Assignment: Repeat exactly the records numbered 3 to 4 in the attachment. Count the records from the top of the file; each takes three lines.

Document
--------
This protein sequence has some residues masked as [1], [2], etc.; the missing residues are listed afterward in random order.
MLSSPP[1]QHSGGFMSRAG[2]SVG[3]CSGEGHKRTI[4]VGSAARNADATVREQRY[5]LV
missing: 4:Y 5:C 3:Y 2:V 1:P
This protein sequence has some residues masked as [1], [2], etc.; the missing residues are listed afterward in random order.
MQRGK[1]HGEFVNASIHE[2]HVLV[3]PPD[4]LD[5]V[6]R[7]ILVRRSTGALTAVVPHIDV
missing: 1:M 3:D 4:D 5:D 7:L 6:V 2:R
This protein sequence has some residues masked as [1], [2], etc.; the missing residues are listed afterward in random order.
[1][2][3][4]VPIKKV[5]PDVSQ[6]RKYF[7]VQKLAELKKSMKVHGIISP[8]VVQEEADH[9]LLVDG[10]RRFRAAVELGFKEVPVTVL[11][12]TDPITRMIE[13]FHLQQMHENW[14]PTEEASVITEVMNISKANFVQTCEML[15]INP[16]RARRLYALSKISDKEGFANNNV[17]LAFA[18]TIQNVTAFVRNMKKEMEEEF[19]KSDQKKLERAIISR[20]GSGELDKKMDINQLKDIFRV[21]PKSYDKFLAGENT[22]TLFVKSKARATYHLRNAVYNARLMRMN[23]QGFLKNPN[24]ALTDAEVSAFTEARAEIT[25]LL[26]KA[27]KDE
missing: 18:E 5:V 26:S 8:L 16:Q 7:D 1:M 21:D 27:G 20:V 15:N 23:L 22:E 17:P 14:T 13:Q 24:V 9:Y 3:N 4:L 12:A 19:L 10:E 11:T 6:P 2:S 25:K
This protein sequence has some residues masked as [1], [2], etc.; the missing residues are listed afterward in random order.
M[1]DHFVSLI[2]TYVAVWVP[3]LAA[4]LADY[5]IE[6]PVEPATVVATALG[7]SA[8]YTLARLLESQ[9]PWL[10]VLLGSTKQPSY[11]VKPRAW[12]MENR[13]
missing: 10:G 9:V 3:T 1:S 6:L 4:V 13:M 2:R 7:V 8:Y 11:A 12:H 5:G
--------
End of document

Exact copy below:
This protein sequence has some residues masked as [1], [2], etc.; the missing residues are listed afterward in random order.
[1][2][3][4]VPIKKV[5]PDVSQ[6]RKYF[7]VQKLAELKKSMKVHGIISP[8]VVQEEADH[9]LLVDG[10]RRFRAAVELGFKEVPVTVL[11][12]TDPITRMIE[13]FHLQQMHENW[14]PTEEASVITEVMNISKANFVQTCEML[15]INP[16]RARRLYALSKISDKEGFANNNV[17]LAFA[18]TIQNVTAFVRNMKKEMEEEF[19]KSDQKKLERAIISR[20]GSGELDKKMDINQLKDIFRV[21]PKSYDKFLAGENT[22]TLFVKSKARATYHLRNAVYNARLMRMN[23]QGFLKNPN[24]ALTDAEVSAFTEARAEIT[25]LL[26]KA[27]KDE
missing: 18:E 5:V 26:S 8:L 16:Q 7:D 1:M 21:D 27:G 20:V 15:N 23:L 22:E 17:P 14:T 13:Q 24:V 9:Y 3:N 4:L 12:A 19:L 10:E 11:T 6:P 2:S 25:K
This protein sequence has some residues masked as [1], [2], etc.; the missing residues are listed afterward in random order.
M[1]DHFVSLI[2]TYVAVWVP[3]LAA[4]LADY[5]IE[6]PVEPATVVATALG[7]SA[8]YTLARLLESQ[9]PWL[10]VLLGSTKQPSY[11]VKPRAW[12]MENR[13]
missing: 10:G 9:V 3:T 1:S 6:L 4:V 13:M 2:R 7:V 8:Y 11:A 12:H 5:G